Plus: It’s looking more likely the Trump administration will allow California to keep its auto emissions standards. San Francisco Chronicle

Bottle deaths: A new study says that ancient Californians might have been poisoned by their own version of the plastic water bottle. Wired

CALIFORNIA CULTURE

Mural anger: A debate in the Arts District about art, money and a controversial muralist. L.A. Weekly

Dark cinema: The Manson murders might get the Tarantino treatment. The Hollywood Reporter

Disney stamp: Another marker of the old Disneyland — hand stamps that allow you to get in and out of the park — has disappeared. Now visitors need to get photos. Orange County Register

Smoke stars: Tobacco is finding its a way back into more movies, a new study has found. Should they get an R rating? Los Angeles Times

L.A.’s newest burger: Costco is testing a burger at some of its Southern California aimed at taking on Shake Shack. And it costs only $5. Mercury News

CALIFORNIA ALMANAC

Los Angeles area: sunny with highs in the mid-80s. San Diego: partly cloudy with highs in the high 70s. San Francisco area: partly cloudy with highs in the mid-60s. Sacramento: sunny with highs in the mid-90s. More weather is here.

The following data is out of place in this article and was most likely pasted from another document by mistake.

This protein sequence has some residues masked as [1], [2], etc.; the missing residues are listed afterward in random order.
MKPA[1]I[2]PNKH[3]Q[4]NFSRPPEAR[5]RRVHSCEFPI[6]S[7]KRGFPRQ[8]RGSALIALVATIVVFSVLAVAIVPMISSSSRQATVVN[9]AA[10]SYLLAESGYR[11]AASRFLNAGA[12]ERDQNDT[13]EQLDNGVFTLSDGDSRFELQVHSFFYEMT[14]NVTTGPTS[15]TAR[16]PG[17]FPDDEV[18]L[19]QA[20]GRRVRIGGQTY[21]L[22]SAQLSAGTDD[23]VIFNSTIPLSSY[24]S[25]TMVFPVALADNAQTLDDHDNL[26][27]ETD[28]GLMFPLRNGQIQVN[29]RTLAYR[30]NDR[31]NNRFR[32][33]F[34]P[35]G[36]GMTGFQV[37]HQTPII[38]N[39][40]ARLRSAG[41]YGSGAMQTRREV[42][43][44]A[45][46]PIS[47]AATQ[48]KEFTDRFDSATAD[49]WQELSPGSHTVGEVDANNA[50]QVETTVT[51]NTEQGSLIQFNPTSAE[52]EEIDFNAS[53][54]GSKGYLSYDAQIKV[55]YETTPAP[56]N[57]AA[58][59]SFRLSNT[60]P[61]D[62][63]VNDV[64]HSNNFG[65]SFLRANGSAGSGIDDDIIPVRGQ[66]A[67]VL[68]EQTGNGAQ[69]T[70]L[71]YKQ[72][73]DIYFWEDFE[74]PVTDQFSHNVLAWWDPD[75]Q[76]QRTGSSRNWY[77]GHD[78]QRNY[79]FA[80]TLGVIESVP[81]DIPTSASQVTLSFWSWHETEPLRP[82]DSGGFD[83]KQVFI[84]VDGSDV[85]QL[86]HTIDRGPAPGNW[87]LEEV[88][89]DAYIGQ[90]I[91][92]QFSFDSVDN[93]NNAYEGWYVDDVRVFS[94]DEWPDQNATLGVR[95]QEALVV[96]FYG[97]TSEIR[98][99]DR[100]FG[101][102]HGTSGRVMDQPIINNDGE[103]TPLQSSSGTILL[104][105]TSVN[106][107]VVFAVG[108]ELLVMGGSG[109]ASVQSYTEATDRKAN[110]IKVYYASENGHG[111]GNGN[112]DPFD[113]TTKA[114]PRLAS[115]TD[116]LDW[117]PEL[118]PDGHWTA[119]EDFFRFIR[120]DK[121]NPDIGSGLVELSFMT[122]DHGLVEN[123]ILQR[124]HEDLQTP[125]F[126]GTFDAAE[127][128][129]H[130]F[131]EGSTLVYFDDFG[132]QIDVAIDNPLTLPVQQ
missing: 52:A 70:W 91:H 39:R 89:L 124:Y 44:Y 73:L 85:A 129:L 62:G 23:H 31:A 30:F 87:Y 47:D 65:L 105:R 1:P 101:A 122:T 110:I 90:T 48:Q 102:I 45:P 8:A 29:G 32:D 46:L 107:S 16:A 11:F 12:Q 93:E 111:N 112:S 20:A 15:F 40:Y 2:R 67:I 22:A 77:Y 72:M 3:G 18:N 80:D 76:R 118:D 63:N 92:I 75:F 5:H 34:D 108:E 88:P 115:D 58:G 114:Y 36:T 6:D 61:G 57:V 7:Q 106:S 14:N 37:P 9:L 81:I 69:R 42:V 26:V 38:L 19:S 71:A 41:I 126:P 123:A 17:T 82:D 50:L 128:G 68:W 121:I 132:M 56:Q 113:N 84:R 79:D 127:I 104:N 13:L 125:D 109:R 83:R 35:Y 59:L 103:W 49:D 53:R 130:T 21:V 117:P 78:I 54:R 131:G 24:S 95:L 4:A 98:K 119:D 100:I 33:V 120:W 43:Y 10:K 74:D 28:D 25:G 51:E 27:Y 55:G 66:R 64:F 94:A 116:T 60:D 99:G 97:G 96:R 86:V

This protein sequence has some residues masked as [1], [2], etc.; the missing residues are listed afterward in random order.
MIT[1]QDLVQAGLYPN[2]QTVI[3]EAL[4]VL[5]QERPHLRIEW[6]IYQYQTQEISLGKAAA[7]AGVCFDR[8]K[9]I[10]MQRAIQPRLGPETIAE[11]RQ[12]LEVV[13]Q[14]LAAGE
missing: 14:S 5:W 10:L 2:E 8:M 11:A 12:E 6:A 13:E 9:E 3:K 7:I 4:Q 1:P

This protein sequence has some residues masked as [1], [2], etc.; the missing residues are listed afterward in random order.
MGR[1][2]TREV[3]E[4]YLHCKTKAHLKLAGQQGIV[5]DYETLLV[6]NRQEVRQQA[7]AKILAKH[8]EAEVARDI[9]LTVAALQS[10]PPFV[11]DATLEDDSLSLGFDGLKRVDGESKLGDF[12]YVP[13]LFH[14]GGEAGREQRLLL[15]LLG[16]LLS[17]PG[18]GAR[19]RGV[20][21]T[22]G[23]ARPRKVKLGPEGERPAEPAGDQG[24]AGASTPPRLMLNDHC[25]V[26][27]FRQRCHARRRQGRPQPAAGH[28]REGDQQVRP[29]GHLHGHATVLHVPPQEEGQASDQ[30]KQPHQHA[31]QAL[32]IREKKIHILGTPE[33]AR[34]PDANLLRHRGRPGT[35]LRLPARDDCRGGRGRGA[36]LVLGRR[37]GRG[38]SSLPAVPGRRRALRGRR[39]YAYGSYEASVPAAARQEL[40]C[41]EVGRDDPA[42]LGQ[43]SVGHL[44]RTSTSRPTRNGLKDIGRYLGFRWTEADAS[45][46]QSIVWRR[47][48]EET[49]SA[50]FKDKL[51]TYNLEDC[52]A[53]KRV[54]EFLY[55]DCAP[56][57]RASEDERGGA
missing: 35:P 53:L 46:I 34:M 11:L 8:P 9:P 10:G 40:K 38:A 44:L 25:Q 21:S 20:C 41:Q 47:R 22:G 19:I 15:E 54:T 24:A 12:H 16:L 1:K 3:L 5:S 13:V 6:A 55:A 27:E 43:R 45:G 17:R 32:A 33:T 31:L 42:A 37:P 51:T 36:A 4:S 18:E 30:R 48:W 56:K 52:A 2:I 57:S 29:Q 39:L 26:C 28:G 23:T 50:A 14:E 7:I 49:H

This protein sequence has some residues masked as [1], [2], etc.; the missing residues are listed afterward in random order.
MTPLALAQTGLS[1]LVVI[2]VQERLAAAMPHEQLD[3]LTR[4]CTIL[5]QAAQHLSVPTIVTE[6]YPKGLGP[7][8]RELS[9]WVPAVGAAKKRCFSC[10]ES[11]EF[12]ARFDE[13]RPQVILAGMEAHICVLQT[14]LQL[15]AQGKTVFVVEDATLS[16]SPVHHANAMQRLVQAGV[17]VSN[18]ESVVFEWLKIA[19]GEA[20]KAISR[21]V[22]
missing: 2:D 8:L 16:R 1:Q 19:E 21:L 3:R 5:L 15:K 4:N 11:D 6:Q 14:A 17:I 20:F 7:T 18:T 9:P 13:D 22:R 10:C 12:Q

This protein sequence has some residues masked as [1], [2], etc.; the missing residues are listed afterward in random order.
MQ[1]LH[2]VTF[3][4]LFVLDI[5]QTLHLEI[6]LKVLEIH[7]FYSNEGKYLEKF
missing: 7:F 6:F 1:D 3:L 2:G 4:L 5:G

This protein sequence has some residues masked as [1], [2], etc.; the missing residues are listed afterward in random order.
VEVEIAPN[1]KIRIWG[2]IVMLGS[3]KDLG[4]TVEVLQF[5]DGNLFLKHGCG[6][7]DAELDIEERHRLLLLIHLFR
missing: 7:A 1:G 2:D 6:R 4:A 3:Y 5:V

AND FINALLY

Today’s California memory comes from Caitlin Hicks:

“Our enormous family lived in smoggy Pasadena in the ’60s. In summer we'd all pack a picnic in the VW bus and take a trip via the Pasadena Freeway to Santa Monica Beach. I’d sit with my sister over the motor in the back of the bus looking out the window, counting white dashes on the road and waving to cars behind us. At the beach, past the parking lot, the cloudless sky stretched turquoise blue. There was always a wind, against that squinty bright sun. We had to hop quickly over hot sand and we ran, squealing into the foam at our feet. The air was fresh; our voices faded into the vast wet sand and tumbling waves. In those days, there was a lot of sunburn.”

If you have a memory or story about the Golden State, share it with us. Send us an email to let us know what you love or fondly remember about our state. (Please keep your story to 100 words.)

Please let us know what we can do to make this newsletter more useful to you. Send comments, complaints and ideas to Benjamin Oreskes and Shelby Grad. Also follow them on Twitter @boreskes and @shelbygrad.

Copyright © 2017, Los Angeles Times
EDITION: California | U.S. & World
61°